Apart from the specific provisions of the U.C.C., established principles of substantive contract law would also admit Winter's testimony. "Unless displaced by particular provisions of the code, the common law principles of law and equity supplement the code." Christensen v. Equity Coop Livestock Sale Ass'n, 134 Wis. 2d 300, 304, 396 N.W.2d 762, 763 (Ct. App. 1986). Parol evidence is admissible "to show whether the parties intended to assent to the writing as the final and complete (or partial) statement of their agreement." Dairyland Equip. Leasing, 94 Wis. 2d at 608, 288 N.W.2d at 855 (quoting FDIC v. First Mtg. Investors, 76 Wis. 2d 151, 158, 250 N.W.2d 362, 366 (1977)). The parol evidence rule has no applicability unless the parties have agreed in a written contract on specific terms and intended the writing to be the final expression of their agreement. Dairyland Equip., 94 Wis. 2d at 607, 288 N.W.2d at 855. The parol evidence rule, like the dead man's statute, is an exclusionary rule not favored by the law. Its application is limited and its use narrow. See Kramer v. Alpine Valley Resort, Inc., 108 Wis. 2d 417, 426, 321 N.W.2d 293, 297 (1982).

[6]

Neither the note nor the related farm security agreement states that these writings were intended to *8 be the final expression of the parties' agreement. More particularly, in regard to the significance of the date, the note was expressly payable on March 6, 1981, and therefore the January 5 date had no bearing on its payment date. Nowhere in the written evidence did the parties agree to credit payments made after January 5 to the renewal note. Parol evidence was therefore admissible to show whether the $31,191 was in fact paid before the note was executed and to explain the apparent discrepancy between the bank ledger entries and the date of the note. Winter's testimony on this issue was improperly excluded.

[7]

We turn next to the documentary evidence rejected by the trial court. The Wisconsin Rules of Evidence, chs. 901 to 911, Stats., do not exclude business records even if they are "internal records." Nor does the evidence code require disclosure of a business record as a condition precedent to its admission.[4]

Section 908.03(6), Stats., admits business records if a foundation is laid, even though the record is hearsay. Although rejected as proof in its memorandum decision, the court did admit the records into evidence as exhibits at trial, ostensibly in reliance on sec. 908.03(6). Just as Winter's testimony was not rejected on credibility grounds, neither were the bank records found not credible. Rather, they were rejected solely because they had not been shown to Nelson.

*9 Absent a finding that the records were in error, they were entitled to proper consideration. The combination of Winter's testimony and the bank records, the latter being essentially unchallenged, bring into play the following principle: "Positive uncontradicted testimony as to the existence of some fact, or the happening of some event, cannot be disregarded by a court or jury in the absence of something in the case which discredits the same or renders it against the reasonable probabilities." Thiel v. Damrau, 268 Wis. 76, 85, 66 N.W.2d 747, 752 (1954).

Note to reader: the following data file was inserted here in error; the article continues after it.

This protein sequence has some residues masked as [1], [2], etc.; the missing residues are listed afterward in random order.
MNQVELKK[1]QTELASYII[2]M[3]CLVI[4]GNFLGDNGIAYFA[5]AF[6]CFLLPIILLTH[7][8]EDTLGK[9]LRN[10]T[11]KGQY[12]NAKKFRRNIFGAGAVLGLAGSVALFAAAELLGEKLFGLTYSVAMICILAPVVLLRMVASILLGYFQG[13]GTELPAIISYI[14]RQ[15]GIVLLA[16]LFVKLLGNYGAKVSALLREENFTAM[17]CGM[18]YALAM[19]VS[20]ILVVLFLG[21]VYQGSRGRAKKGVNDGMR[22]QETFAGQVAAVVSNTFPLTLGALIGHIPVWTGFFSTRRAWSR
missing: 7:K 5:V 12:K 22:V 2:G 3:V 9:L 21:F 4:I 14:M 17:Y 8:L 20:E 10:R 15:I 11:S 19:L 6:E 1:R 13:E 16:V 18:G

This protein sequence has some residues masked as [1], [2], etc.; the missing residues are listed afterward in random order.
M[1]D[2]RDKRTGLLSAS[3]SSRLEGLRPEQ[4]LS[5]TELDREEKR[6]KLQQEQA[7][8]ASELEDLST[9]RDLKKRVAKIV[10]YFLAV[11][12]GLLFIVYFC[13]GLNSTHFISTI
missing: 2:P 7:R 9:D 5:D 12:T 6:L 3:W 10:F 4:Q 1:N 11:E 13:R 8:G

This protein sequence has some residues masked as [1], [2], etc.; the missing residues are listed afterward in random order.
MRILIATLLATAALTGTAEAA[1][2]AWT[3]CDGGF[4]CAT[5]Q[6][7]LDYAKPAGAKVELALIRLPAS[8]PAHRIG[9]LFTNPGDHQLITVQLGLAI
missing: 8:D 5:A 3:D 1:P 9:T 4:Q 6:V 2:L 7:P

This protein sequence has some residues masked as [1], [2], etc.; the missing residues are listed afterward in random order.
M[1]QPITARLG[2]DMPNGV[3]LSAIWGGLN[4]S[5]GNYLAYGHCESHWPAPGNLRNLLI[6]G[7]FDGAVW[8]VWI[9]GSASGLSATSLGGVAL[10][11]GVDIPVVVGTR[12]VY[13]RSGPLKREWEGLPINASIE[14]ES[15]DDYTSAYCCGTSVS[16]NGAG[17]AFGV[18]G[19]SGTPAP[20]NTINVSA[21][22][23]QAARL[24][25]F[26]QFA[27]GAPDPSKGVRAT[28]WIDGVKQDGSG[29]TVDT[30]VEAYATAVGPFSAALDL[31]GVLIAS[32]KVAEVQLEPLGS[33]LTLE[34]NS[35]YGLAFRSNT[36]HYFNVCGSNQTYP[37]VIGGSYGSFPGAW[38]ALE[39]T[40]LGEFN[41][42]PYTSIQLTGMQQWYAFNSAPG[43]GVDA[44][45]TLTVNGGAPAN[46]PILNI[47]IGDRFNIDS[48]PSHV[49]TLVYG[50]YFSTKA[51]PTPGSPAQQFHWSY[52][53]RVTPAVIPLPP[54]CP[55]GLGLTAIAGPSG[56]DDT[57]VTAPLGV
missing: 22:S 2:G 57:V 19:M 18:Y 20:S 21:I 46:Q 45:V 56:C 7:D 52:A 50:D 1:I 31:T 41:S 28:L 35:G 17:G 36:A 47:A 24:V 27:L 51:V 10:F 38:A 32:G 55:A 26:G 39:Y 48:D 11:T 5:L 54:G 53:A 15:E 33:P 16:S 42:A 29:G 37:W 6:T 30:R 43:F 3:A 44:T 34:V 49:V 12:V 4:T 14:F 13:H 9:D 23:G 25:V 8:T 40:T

[8]

Nelson, perhaps understandably bitter because he cosigned the original note as a gesture of friendship with no expectation of profit, presented various defenses at trial that were resolved by the court in favor of the bank. The court did not find, nor does Nelson assert, that the bank records were false or that he never received credit for the amount paid. To the contrary, apart from the January 5 date on the note, all the evidence points to only one conclusion: to ignore the records is to grant Nelson double credit for a single payment. The bank is therefore entitled to judgment for its full claim.

By the Court.Judgment reversed and cause remanded for entry of judgment for the full amount of the claim.

NOTES

[1] Because the bank prevails, we need not address its claim that the trial court abused its discretion when it allowed Nelson to reopen a default judgment originally entered against him.

[2] Frederick H. McKellips, an original defendant against whom judgment was also rendered, is not a party to this appeal.

[3] Section 402.202, Stats., provides:

Final written expression; parol or extrinsic evidence. Terms with respect to which the confirmatory memoranda of the parties agree or which are otherwise set forth in a writing intended by the parties as a final expression of their agreement with respect to such terms as are included therein may not be contradicted by evidence of any prior agreement or of a contemporaneous oral agreement but may be explained or supplemented:

(1) By course of dealing or usage of trade (s. 401.205) or by course of performance (s. 402.208);

(2) By evidence of consistent additional terms unless the court finds the writing to have been intended also as a complete and exclusive statement of the terms of the agreement.

[4] Section 409.208(1) and (2), Stats., part of ch. 409 of the U.C.C. dealing with secured transactions, provides a method whereby a debtor may demand and receive a statement of account from the secured party. No assertion is made that this section was violated, nor do the penalties for violation exclude use of the records under the circumstances of this case.